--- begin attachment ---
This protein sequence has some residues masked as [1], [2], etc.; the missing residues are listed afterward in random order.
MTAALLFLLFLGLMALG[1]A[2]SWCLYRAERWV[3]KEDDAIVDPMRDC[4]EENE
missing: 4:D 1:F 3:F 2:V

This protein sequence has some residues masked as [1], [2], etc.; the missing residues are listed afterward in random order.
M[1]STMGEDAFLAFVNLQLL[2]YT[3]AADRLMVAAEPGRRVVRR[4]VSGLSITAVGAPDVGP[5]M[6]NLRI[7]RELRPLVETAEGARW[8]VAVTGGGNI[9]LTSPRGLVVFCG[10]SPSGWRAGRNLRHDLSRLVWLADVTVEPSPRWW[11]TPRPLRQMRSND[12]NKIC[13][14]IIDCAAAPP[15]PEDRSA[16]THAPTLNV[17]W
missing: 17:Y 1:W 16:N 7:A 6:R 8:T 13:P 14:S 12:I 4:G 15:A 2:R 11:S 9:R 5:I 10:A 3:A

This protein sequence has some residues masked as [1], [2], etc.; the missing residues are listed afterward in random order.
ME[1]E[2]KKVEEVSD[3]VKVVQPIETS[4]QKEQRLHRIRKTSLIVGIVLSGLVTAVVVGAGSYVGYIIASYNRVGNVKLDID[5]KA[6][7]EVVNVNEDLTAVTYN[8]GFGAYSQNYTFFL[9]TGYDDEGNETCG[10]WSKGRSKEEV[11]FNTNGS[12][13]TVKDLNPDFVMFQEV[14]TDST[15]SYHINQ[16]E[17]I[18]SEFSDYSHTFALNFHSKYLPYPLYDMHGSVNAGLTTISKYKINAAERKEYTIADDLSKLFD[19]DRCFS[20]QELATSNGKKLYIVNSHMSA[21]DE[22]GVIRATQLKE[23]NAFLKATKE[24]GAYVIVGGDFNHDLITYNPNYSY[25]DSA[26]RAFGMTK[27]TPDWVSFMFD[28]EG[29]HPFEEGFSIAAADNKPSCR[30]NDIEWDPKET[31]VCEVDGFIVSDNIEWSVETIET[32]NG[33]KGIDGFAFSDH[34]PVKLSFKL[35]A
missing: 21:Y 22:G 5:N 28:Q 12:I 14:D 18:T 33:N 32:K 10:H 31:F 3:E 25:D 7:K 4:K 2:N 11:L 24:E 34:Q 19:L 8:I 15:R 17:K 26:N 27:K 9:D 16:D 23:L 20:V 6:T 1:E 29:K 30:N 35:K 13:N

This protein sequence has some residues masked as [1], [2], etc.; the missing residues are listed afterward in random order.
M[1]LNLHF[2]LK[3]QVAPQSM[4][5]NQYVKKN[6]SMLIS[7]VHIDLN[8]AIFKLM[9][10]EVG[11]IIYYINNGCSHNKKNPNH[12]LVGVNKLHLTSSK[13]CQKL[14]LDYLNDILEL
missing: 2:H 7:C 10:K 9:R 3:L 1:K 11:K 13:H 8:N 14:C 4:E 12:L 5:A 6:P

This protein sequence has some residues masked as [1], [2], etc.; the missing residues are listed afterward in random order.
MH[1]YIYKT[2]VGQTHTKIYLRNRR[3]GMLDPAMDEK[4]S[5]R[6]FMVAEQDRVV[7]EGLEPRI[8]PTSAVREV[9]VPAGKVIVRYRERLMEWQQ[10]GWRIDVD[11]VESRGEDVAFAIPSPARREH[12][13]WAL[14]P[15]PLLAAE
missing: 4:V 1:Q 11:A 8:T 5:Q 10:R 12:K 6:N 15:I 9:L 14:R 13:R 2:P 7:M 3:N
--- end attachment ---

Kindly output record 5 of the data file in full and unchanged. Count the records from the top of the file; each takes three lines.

This protein sequence has some residues masked as [1], [2], etc.; the missing residues are listed afterward in random order.
MH[1]YIYKT[2]VGQTHTKIYLRNRR[3]GMLDPAMDEK[4]S[5]R[6]FMVAEQDRVV[7]EGLEPRI[8]PTSAVREV[9]VPAGKVIVRYRERLMEWQQ[10]GWRIDVD[11]VESRGEDVAFAIPSPARREH[12][13]WAL[14]P[15]PLLAAE
missing: 4:V 1:Q 11:A 8:T 5:Q 10:R 12:K 6:N 15:I 9:L 14:R 13:R 2:P 7:M 3:N